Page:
• Any increase in payment.
  • The total transfer value of your pension.

It’s only by understanding what your existing pension would have provided over time that you can get a true picture of what it is worth. The CETV is provided to work out the lump sum that you would need to give an equivalent pension. 

There are many technical calculations that are assumed and adjusted based on factors like years away from retirement and more morbid, but necessary, factors like life expectancy.

How To Work Out Pension Transfer Value

It is quite difficult to work out pension transfer value because it takes so many changeable factors into account. 

Although you can use the value provided by your current provider as a guide, there are many other aspects of pensions to consider, as mentioned previously. That’s why pension advice is recommended by many organisations in order to support your decision.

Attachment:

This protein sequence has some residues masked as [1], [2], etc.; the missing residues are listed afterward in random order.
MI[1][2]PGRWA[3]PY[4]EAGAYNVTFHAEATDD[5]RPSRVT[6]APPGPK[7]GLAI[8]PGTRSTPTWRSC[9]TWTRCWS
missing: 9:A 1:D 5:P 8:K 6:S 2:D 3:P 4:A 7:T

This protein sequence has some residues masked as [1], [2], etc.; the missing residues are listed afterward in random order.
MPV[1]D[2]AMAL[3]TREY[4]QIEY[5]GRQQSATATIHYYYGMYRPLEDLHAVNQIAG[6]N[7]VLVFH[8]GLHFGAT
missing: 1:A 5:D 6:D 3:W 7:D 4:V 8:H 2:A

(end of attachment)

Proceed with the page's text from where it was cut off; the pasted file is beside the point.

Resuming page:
Working out pension value is as much about looking to the future as it is the present — making calculated assumptions based on data.

Above and beyond value, a pension adviser will be able to compare pensions once the value has been ascertained, which will allow you to understand what you might lose as well as gain. 

The cash sum is only a small part of the comparison, with advisers looking at benefits, flexibility, monthly income, and the terms and conditions of these policies on your behalf. It’s the small print that makes a difference when a need arises, and that’s where advisers excel.

What Can I Do With My Pension Transfer Value?

As soon as your pension transfer value has been calculated professionally, you have some options on what to do next: 

  • A new employer’s workplace pension scheme

All new workplace pension schemes work on a contributory basis, which would mean agreeing an amount to be taken from your monthly salary towards your pension. Your employer has to contribute to your pension once you are paid over a certain monthly amount.